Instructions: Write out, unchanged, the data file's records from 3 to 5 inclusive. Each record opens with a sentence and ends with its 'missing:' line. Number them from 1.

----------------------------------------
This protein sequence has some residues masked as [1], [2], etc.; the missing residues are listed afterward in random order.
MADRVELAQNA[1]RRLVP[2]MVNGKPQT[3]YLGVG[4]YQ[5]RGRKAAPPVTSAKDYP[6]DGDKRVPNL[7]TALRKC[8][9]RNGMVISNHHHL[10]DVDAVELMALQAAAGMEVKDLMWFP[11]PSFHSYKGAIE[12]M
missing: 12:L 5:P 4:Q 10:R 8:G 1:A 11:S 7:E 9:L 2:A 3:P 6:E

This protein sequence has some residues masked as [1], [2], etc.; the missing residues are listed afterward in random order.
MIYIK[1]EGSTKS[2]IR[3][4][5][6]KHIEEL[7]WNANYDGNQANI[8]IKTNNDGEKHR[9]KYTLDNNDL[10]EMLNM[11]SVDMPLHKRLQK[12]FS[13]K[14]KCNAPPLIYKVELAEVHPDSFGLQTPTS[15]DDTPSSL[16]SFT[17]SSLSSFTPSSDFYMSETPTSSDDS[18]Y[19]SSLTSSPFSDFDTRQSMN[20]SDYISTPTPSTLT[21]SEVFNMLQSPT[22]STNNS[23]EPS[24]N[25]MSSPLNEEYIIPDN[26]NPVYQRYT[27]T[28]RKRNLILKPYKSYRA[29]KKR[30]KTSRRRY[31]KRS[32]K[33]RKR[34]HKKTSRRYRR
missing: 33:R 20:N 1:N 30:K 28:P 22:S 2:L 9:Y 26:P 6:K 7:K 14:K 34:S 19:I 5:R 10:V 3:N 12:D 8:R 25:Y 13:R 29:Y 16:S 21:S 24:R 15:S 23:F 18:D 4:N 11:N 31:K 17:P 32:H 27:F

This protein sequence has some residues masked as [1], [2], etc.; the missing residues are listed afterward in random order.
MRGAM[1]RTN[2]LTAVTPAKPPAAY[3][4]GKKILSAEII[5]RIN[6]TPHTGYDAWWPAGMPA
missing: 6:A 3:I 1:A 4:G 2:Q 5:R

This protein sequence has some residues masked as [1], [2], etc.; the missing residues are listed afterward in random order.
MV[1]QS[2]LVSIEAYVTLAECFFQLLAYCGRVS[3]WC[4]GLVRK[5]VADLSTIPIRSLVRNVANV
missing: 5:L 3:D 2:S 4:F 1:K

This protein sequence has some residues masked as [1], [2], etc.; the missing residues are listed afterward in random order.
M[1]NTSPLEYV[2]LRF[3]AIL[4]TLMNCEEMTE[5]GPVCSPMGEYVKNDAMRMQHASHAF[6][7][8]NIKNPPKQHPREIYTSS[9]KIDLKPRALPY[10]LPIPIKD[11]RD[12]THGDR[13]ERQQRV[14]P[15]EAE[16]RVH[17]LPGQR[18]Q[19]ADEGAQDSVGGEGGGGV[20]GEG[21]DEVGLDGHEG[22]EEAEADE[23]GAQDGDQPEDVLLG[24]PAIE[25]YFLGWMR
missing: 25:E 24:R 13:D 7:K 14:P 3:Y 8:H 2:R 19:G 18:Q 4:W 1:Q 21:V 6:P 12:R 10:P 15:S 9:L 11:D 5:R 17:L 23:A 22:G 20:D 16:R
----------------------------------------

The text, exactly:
This protein sequence has some residues masked as [1], [2], etc.; the missing residues are listed afterward in random order.
MRGAM[1]RTN[2]LTAVTPAKPPAAY[3][4]GKKILSAEII[5]RIN[6]TPHTGYDAWWPAGMPA
missing: 6:A 3:I 1:A 4:G 2:Q 5:R

This protein sequence has some residues masked as [1], [2], etc.; the missing residues are listed afterward in random order.
MV[1]QS[2]LVSIEAYVTLAECFFQLLAYCGRVS[3]WC[4]GLVRK[5]VADLSTIPIRSLVRNVANV
missing: 5:L 3:D 2:S 4:F 1:K

This protein sequence has some residues masked as [1], [2], etc.; the missing residues are listed afterward in random order.
M[1]NTSPLEYV[2]LRF[3]AIL[4]TLMNCEEMTE[5]GPVCSPMGEYVKNDAMRMQHASHAF[6][7][8]NIKNPPKQHPREIYTSS[9]KIDLKPRALPY[10]LPIPIKD[11]RD[12]THGDR[13]ERQQRV[14]P[15]EAE[16]RVH[17]LPGQR[18]Q[19]ADEGAQDSVGGEGGGGV[20]GEG[21]DEVGLDGHEG[22]EEAEADE[23]GAQDGDQPEDVLLG[24]PAIE[25]YFLGWMR
missing: 25:E 24:R 13:D 7:K 14:P 3:Y 8:H 2:R 19:G 18:Q 4:W 1:Q 21:V 6:P 12:R 10:P 15:S 9:L 11:D 5:R 17:L 23:A 22:G 20:D 16:R